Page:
When The Rolling Stones album “Voodoo Lounge” was released in the 90s, it received a number of much deserved compliments from fans, critics, and other musicians. (Seriously, check it out. There are great songs on that record.) I remember one writer asked Eric Clapton why he thought it was so good and he said, because Charlie was really into it.
Although somewhat subtle in both his demeanor and playing, Charlie Watts profoundly influenced his bandmates, the sound of The Rolling Stones, and drummers everywhere. I think what made him special was his cool confidence behind the kit. It is probably a challenge to play with larger-than-life figures like Mick Jagger and Keith Richards. But Charlie’s playing never clashed with what they were doing, nor did it get buried in the background. It just made their music that much better.
Cris Cohen: You talked about how, if you know her, if you're in her circle, Patty will eventually write something about you and be brutally honest about it. Were you cool with that from moment one? Or was it odd the first time it happened to you?
Dwight Baker of The Wind and The Wave: I will say that it doesn't happen to me as much, but to be a friend of hers or her husband, who is a hell of a man, because he, his name, or his personage are in those songs a lot. I think he's had to be a pretty strong person. I think they've done some couples therapy about lyrics that she's written before. I don't know if I said that in the interview you saw, but I've said after she's presented a lyric, "Are you sure you want to sing that? You are going to have to have a real conversation with at least two people after singing that."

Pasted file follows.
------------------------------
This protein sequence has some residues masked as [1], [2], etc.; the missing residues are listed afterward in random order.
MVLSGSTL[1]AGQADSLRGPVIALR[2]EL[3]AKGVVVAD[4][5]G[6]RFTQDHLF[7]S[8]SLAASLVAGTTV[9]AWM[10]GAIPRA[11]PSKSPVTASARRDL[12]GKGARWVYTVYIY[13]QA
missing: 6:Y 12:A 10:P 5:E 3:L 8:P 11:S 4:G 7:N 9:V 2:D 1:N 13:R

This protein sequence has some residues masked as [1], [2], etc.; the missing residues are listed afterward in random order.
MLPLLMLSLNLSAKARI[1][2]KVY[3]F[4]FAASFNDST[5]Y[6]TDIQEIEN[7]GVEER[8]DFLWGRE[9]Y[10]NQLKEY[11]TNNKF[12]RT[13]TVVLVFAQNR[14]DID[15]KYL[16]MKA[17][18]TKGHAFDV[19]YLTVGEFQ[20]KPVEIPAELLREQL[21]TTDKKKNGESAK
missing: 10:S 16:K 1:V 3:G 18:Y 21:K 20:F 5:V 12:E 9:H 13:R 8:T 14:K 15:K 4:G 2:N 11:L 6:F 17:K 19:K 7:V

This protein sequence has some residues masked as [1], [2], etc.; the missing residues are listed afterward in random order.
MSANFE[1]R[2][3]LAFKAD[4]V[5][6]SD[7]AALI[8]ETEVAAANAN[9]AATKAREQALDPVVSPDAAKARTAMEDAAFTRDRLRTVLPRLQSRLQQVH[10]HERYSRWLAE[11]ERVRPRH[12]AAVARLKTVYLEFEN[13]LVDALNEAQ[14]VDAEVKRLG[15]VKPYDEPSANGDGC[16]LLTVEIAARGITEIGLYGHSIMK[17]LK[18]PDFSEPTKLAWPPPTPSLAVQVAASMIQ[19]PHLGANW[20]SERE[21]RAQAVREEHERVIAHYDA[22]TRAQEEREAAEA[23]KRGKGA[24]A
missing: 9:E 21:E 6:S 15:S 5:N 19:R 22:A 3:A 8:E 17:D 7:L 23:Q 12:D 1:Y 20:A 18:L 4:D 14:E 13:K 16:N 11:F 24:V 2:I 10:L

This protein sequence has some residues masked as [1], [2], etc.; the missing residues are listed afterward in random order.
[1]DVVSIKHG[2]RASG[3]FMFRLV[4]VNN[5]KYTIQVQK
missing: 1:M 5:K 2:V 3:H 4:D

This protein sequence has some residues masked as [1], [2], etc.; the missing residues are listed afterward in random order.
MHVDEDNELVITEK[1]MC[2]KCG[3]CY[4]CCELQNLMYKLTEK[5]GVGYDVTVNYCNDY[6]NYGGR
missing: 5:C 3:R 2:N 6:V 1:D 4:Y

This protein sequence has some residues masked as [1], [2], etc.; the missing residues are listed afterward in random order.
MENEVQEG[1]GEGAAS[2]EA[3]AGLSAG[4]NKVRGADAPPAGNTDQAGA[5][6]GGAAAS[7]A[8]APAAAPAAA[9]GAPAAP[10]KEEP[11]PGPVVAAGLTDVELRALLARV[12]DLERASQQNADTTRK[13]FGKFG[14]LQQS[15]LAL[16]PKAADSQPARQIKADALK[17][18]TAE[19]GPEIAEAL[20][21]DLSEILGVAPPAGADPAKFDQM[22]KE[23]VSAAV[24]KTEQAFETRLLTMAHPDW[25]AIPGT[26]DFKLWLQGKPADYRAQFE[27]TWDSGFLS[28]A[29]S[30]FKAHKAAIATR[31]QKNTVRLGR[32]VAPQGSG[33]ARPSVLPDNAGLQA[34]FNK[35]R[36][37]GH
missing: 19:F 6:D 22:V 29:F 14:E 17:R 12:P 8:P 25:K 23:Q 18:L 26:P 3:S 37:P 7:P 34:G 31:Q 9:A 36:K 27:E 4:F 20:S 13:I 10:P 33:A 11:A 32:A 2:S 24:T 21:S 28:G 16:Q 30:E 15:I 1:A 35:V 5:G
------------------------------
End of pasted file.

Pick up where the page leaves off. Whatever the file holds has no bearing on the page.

And she's just like, "I can't do it any other way. This is the way I do it."
Speak your truth.
Rich Redmond, drummer for Jason Aldean: We are all running businesses. And businesses thrive on repeat business. A lot of the people I have worked with in my life I have been able to count on for continued business because they know that I am going to be the first one there, I am going to be the last one to leave, I'm going to have a smile on my face, I am going to be able to take direction, and hopefully we are going to have a great experience together. And that has worked out for me.
John McFee of The Doobie Brothers: Growing up, it wasn't the greatest childhood honestly. So music was my refuge. It was an escape.
Cris Cohen: One of the things I found really interesting in terms of studio work, was the recording of the song “You, You, You” for this album. From what I read, you guys initially recorded with the entire band playing, but then you stripped it down to just vocals, keys, and a little bit of guitar. Why the U-turn?
John Easdale of Dramarama: Well, it was not a calculated move. It was just happenstance. It was like, “What if we took this out and that out?” That is the beauty of being in a recording studio; you can fiddle with the knobs and the faders. And you usually start from just one thing, and you can fix that sound, and then you add the others. We had it going one way, and then it was like, "What if you took this out? And what if you took that out"? We also added a little bit of atmosphere with the keyboards and the effects and whatnot. I am delighted with it. I think it adds to the feeling of the song.
Cris Cohen: And then, as far as the stuff that was removed, even though the other instruments were not heard on the final recording, do you think they were necessary to get the right mood for the song?
John Easdale: Looking back on it, I am not really sure if that was the way I had envisioned it at the beginning. I am sure we could have done it that way, but it was just a straightforward song. The words were the same, and the chords were the same.
It is really hard to answer that question. I can't imagine doing it any other way. Aside from some songs on one solo album I did, I have never recorded a song where I was the only musician.
Most of the time, when we record, it is as a group. Then we work on fixing the different parts. But we record live as best we can. It is trying to maintain that live feeling, the feeling of a bunch of guys playing in a room together.